Pre-Season Deer Hunting: Prep, Safety & Beyond

Treestand Safety While Deer Hunting

It’s mid-August and that means “go time” for pre-season white-tailed deer hunters. There are no doubt countless game cameras scattered throughout the whitetail’s range right now documenting groups of bachelor bucks in all their glory. I can’t wait for the next download myself! The pre-season however is not just about feeder and food plot preparation and eyeing the latest deer hunting gear.

It’s time to get into hunting shape, both mentally and physically. This gets more and more important with each passing year. You know who you are. Join the club. There is no better time than now to start preparing for the physical demands of your next hunting trip. Climbing, lifting, lugging, drawing back a 70-pound bow and the sort can take a toll on a body but physical preparation can go a long way towards keeping you healthy and safe.

Deer Hunting: Be Safe!

Staying in good physical condition should be a way of life. Unfortunately, many of us fail to maintain our desired level of physical condition. For me, like a lot of other hunters, it’s about priorities. We often put other things before ourselves, whether it be our families, our work or both. It’s important we take care of ourselves for those very reasons. Nothing is more important than making it back home safely.

The month of August is officially Tree Stand Safety Awareness month. Each hunting season, unfortunately, a number of hunters do not make it back home. Most hunting accidents are self-inflicted and can be avoided. As you prepare for the upcoming deer hunting season keep safety on the top of your mind. Many hunters have careers that stress safety on the job. Enjoy the pre-season prep as well as the hunting season itself, but take that safety-first attitude with you into the field.

Source: Tree Stand Safety Awareness (TSSA), a newly formed not-for-profit 501(3)c organization with the mission of educating hunters about treestand safety, has announced that August is officially Tree Stand Safety Awareness month. August, the month that most hunters start heading back to the woods to cut trails and hang stands in preparation for upcoming hunting season, is the most opportune time for treestand awareness. TSSA is looking to get hunters to start the season by putting safety first.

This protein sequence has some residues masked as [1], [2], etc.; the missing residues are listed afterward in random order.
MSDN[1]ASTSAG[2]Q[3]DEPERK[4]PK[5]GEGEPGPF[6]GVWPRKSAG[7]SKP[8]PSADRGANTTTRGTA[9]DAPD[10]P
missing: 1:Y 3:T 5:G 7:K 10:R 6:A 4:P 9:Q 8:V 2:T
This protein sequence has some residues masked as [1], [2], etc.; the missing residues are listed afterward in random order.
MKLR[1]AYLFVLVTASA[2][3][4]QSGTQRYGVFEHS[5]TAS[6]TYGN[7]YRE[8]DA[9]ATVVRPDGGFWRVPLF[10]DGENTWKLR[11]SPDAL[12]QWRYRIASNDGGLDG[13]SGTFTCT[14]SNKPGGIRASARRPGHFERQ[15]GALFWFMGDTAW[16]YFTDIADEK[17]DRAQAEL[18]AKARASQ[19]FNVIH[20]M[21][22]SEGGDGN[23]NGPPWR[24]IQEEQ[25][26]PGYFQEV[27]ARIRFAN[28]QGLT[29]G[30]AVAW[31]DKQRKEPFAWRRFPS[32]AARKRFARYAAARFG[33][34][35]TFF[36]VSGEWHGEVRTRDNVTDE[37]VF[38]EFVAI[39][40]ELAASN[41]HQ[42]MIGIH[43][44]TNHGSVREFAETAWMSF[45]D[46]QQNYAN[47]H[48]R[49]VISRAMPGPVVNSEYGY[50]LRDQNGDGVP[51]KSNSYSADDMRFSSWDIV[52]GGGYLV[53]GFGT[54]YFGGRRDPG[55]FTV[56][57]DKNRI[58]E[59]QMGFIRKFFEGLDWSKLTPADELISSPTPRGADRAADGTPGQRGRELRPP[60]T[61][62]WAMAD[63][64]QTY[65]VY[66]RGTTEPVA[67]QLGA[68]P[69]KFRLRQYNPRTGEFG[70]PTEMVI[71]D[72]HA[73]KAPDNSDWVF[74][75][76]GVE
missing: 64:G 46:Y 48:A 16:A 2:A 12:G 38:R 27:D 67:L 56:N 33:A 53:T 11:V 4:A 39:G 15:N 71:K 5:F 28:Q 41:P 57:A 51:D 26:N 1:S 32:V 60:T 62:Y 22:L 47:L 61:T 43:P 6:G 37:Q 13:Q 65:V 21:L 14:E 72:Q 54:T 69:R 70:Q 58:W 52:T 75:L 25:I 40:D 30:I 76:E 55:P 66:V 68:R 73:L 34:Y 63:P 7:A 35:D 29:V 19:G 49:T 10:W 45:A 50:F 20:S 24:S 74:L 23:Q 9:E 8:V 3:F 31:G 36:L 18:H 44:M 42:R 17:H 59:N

Treestand accidents are annually the #1 cause of death and serious injury to deer hunters and virtually 100 percent of these incidents are preventable by implementing three simple measures: First, wear a full-body harness when hunting from a treestand. Second, stay connected from the time your feet leave the ground. Third, make sure your hunting buddies do the same. It really is that simple.

TSSA encourages all hunters to take treestand safety seriously, every time you hunt from or hang a treestand.

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Late Season Deer Hunting

Deer Hunting Tips and Tactics

The white-tailed deer hunting season will be ending shortly, so there’s no better time than right now to employ a few late season deer hunting tips and tactics to bag that last-second buck. In Texas, many hunters take time off between Christmas and New Year’s in anticipation of putting deer on the ground, but whitetail bucks that have made it this far into the deer hunting season are well educated. Still, no need to panic. Careful planning combined with the wise use of time in the field can still result in a successful deer hunt.

The hunting season has been on for a while and the deer are most definitely in the know. Patterns are extremely important to them. Not so much their patterns, but the patterns of hunters. A deer knows that the sound of a four wheeler running or a truck door closing means a hunter is in the area. Deer will stick with moving very early, before sunrise, and then after mid-morning, when most hunters have long left the field. It’s time to change things up. First, be quiet. Continue reading “Late Season Deer Hunting”

Habitat Conditions Bad, Deer Hunting Good?

Whitetail Deer Hunting in Texas for Habitat Management

With the official start of summer almost upon us and whitetail bucks rapidly putting on new antler growth, it is never to early to speculate about the fall white-tailed deer hunting seasons in Texas. Unfortunately for everyone, dry weather has kept a damper on many deer and habitat management practices to date, but poor habitat conditions may help hunters across the state this fall.

Most folks know that dry weather is not good for wildlife. Deer hunters are also aware that low rainfall equates to below average antler sizes for bucks relying on natural forage to get them through the year. That being said, it comes as no surprise that severe drought across the state has dimmed what usually is a bright outlook for white-tailed deer quantity and quality. Continue reading “Habitat Conditions Bad, Deer Hunting Good?”